CONCLUSIONS: The administration of IIV3 on the same day as either PCV or a DTaP-containing vaccine was associated with a greater risk of FS than when IIV3 was given on a separate day. The absolute risk of postvaccination FS with these vaccine combinations was small.
- 2009 H1N1 MIV —
- influenza A(H1N1)2009 pandemic monovalent inactivated vaccine
- AR —
- attributable risk
- CI —
- confidence interval
- DTaP —
- diphtheria-tetanus-acellular-pertussis vaccine
- FS —
- febrile seizure
- HepA —
- hepatitis A vaccine
- HepB —
- Hepatitis B vaccine
- Hib —
- Haemophilus influenza type b vaccine
- ICD-9 —
- International Classification of Diseases, Ninth Revision
- IIV3 —
- trivalent inactivated influenza vaccine
- IPV —
- inactivated poliovirus vaccine
- IRR —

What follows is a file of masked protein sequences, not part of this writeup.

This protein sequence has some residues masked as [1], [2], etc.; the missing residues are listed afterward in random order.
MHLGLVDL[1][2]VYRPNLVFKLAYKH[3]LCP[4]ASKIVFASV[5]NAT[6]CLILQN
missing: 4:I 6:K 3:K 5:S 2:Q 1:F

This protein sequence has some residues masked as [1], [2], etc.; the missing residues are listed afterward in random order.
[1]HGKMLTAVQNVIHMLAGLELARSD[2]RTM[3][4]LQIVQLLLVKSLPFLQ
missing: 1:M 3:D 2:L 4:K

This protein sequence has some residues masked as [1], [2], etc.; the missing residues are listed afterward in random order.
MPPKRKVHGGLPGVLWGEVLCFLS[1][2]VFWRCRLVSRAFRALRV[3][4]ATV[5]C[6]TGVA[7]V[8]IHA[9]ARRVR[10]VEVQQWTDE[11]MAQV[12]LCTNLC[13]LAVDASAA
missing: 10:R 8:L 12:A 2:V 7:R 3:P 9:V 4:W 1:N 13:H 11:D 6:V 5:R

- incidence rate ratio
- MMR —
- measles, mumps, rubella vaccine
- MMRV —
- measles, mumps, rubella, varicella combination vaccine
- PCV —
- pneumococcal conjugate vaccine
- PCV7 —
- pneumococcal conjugate vaccine 7-valent
- PCV13 —
- pneumococcal conjugate vaccine 13-valent
- RERI —
- relative excess risk due to interaction
- VAR —
- varicella vaccine
- VSD —
- Vaccine Safety Datalink
What’s Known on This Subject:
Febrile seizures are mostly benign, but potentially alarming. Previous studies have found an increased risk of fever and febrile seizure on postvaccination days 0 and 1 when inactivated influenza vaccine and pneumococcal conjugate vaccine were given on the same day.
What This Study Adds: